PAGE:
Involved-field radiotherapy alone should be the treatment of choice for stage 1A nodular lymphocyte-predominant Hodgkin lymphoma because it yields similar survival outcomes but fewer toxic effects than other therapies, investigators reported online Aug. 3 in Journal of Clinical Oncology.

Few studies have examined the long-term outcomes of patients who have this generally indolent malignancy, even though late treatment-associated effects are their major cause of death, said Dr. Dennis A. Eichenauer and his associates at University Hospital Cologne and University Hospital Münster, both in Germany.

To assess long-term outcomes in nodular lymphocyte-predominant Hodgkin lymphoma (NLPHL), the investigators analyzed data for 256 patients who participated in seven prospective randomized clinical trials comparing various treatments during a 21-year period, who were followed for a median of 91 months. The study participants’ median age at diagnosis was 39 years (range, 16-75 years), and all achieved remission with therapy. They were categorized by treatment type: 108 received involved-field radiotherapy (IF-RT) alone; 49 received extended-field radiotherapy (EF-RT) alone; 72 received combined modality treatment involving various combinations of doxorubicin, bleomycin, vinblastine, dacarbazine, IF-RT, EF-RT, and/or rituximab; and 27 received rituximab alone.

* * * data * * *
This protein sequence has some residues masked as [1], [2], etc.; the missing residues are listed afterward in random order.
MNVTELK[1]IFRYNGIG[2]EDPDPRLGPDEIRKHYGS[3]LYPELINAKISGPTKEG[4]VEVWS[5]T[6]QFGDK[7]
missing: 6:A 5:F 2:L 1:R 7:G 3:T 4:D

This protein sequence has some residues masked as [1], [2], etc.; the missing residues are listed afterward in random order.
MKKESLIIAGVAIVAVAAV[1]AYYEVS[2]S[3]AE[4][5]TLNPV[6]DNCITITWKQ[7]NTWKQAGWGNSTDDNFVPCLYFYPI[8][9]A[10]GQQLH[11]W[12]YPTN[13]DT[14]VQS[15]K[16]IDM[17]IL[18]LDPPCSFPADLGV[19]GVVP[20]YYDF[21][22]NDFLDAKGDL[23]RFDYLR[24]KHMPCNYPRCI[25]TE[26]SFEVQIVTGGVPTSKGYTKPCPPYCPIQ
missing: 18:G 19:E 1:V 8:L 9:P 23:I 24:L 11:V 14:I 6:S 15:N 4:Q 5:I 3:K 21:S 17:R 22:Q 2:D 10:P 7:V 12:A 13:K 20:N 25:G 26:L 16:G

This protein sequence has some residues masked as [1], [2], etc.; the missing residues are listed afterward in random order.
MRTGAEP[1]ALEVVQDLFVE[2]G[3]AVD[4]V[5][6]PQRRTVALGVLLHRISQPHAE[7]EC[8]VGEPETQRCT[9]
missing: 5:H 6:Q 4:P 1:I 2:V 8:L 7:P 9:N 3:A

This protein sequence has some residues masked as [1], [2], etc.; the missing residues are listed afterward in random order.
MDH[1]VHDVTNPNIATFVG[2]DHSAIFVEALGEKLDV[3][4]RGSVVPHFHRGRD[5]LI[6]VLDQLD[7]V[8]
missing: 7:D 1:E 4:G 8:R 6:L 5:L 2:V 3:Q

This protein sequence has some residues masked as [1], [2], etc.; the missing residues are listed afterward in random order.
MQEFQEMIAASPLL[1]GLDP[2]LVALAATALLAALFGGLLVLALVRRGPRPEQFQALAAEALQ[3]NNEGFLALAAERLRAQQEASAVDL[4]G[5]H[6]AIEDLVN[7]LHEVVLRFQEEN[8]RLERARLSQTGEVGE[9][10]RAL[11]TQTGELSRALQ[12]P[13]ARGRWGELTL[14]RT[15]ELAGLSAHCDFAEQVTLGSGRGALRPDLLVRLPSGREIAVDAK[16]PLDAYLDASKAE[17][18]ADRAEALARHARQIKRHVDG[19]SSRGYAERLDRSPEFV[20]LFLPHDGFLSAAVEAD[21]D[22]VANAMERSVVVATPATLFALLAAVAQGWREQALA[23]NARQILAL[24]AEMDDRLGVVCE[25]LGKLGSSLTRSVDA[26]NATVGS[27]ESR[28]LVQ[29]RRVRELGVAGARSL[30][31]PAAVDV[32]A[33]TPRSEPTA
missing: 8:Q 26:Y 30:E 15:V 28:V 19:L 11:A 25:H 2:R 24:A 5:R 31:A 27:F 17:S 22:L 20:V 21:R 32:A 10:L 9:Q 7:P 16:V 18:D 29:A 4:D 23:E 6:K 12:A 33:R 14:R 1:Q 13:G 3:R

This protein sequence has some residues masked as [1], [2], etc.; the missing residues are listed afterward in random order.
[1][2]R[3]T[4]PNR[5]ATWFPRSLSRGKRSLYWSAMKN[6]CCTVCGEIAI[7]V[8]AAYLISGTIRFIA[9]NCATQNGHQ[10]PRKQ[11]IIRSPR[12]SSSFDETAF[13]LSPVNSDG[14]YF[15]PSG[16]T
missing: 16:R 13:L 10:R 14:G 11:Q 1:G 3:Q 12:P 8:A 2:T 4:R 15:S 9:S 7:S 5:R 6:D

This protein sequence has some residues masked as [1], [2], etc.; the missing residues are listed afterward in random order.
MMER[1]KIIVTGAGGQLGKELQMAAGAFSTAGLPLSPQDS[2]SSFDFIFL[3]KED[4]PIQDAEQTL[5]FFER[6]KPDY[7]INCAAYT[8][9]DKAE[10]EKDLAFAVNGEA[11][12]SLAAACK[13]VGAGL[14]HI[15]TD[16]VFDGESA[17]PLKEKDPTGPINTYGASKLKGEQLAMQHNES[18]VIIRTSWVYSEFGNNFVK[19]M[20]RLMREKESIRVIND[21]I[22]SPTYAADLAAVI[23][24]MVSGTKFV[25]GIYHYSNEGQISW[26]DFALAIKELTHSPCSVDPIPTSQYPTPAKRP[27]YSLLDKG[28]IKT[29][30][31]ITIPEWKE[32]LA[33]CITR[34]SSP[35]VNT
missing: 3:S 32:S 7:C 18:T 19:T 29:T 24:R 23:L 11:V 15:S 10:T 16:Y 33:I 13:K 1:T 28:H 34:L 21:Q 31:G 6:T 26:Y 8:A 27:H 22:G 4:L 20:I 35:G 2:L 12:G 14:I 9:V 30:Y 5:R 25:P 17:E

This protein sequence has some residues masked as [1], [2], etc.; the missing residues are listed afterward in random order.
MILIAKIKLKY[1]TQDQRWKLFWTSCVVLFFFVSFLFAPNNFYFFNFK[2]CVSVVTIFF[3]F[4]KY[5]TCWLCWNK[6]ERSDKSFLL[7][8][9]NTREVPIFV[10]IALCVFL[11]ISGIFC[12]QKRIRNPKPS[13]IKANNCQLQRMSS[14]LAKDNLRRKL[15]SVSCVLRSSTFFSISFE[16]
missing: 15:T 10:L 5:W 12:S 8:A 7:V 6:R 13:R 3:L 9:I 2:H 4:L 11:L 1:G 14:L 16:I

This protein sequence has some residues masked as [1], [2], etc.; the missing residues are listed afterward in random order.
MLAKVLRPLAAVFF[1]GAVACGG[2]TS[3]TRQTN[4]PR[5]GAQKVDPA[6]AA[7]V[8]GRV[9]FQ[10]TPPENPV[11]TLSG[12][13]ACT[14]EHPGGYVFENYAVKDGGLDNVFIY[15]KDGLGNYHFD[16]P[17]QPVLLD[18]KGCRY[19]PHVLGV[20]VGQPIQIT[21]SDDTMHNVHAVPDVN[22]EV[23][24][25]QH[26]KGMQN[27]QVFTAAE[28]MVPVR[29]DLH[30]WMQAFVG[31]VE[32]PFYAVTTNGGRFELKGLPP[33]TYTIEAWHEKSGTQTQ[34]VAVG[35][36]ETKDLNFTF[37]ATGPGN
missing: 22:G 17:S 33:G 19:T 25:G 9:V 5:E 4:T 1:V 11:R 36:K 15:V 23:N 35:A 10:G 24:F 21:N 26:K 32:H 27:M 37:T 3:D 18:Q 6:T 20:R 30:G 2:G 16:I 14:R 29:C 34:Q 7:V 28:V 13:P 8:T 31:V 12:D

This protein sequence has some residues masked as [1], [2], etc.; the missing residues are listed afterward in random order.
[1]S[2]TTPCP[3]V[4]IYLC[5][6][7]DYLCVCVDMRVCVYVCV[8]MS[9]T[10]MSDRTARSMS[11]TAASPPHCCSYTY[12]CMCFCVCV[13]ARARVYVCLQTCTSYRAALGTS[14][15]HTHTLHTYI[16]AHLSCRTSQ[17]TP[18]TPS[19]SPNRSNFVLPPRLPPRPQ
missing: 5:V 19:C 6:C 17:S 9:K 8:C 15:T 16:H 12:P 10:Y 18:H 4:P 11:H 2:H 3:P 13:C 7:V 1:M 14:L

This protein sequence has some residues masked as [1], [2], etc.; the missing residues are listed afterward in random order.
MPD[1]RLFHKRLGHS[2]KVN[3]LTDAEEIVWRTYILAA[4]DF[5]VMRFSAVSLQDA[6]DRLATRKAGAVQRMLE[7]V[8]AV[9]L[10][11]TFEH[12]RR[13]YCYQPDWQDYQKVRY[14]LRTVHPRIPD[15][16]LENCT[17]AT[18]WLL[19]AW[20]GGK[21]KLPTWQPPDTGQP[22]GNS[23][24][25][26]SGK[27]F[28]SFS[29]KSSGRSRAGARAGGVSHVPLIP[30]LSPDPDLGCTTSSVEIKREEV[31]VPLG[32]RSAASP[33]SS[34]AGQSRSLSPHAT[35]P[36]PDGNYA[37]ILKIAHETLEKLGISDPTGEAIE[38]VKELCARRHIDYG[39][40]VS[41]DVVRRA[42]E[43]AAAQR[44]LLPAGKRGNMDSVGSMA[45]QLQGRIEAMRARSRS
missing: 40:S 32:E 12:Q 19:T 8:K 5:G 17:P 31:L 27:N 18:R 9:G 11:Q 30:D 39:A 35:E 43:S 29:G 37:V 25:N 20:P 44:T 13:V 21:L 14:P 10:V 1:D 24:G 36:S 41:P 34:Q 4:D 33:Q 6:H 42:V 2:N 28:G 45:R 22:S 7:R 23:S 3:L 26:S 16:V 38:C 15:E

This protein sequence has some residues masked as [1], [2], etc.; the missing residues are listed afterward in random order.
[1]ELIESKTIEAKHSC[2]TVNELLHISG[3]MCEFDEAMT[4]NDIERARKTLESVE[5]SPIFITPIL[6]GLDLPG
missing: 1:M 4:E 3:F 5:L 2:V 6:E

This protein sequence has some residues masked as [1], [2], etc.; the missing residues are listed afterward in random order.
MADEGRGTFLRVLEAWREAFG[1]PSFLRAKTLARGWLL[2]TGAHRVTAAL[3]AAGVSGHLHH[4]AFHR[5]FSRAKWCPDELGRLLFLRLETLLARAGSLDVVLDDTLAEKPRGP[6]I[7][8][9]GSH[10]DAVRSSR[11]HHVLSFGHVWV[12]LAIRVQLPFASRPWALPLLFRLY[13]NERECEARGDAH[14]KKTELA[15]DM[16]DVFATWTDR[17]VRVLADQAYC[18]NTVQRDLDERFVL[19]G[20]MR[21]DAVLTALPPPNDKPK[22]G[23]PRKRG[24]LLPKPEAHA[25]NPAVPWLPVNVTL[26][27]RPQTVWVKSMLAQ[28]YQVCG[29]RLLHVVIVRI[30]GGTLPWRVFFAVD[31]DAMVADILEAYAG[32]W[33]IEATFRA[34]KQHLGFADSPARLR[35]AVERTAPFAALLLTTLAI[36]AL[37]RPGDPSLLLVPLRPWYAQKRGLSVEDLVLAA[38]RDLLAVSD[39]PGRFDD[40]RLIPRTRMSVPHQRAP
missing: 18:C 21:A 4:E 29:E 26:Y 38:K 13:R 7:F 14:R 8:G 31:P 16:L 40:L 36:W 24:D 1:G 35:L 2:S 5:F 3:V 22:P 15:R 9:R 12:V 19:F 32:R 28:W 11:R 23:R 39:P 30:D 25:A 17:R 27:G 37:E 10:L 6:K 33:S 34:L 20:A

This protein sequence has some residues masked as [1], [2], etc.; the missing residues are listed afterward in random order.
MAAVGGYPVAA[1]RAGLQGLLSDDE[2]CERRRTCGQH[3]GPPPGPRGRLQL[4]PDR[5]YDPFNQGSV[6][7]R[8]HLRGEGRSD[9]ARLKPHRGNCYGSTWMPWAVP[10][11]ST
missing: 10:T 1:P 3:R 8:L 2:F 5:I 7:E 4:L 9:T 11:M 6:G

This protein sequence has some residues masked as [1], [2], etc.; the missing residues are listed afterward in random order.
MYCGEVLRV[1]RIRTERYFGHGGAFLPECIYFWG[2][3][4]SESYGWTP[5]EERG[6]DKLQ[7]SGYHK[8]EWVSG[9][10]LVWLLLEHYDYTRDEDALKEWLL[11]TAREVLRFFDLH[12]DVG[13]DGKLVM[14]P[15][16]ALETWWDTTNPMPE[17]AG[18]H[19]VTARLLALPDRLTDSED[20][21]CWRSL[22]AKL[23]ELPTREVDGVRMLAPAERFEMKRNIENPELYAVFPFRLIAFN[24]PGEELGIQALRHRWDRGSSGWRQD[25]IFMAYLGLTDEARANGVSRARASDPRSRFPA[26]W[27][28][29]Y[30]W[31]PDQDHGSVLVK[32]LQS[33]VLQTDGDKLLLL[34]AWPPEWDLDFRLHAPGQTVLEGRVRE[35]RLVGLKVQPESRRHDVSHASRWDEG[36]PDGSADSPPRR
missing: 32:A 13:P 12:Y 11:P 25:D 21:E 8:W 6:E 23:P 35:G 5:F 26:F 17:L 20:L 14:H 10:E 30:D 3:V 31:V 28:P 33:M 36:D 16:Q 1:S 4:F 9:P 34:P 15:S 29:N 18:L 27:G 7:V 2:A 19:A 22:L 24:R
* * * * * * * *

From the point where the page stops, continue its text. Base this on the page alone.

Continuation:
At 8 years, progression-free survival was 91.9% with IF-RT, 84.3% with EF-RT, and 88.5% with combined modalities, which are nonsignificant differences. Overall survival was 99.0%, 95.7%, and 98.6%, respectively, which also are nonsignificant differences. Rituximab alone was markedly less effective than the other treatments, with a 4-year progression-free survival of only 81.0%. “Compared with patients who received IF-RT, patients treated with rituximab had a hazard ratio of 4.99 for relapse,” Dr. Eichenauer and his associates wrote (J Clin Oncol. 2015 Aug 3 [ doi: 10.1200/JCO. 2014.60.4363 ]).

Only 3.7% of patients treated with IF-RT developed a second malignancy during follow-up, compared with 11.1% of those treated with combined modalities, 6.1% of those treated with EF-RT, and 7.4% of those treated with rituximab. The rate of relapse was markedly higher with rituximab than with the other treatments.

The main study findings are twofold. First, IF-RT was at least as effective as other treatments in controlling NLPHL, was less toxic acutely, and carried similar or reduced risks of late adverse effects such as relapse and second malignancies. It should be considered the first-line treatment of choice. Second, rituximab alone should not be used routinely in these patients because it yields poorer survival outcomes and a higher relapse rate. “However, it might represent an option for individual patients, such as young women with abdominal disease, to avoid gonadotoxic effects of radiotherapy,” the investigators said.


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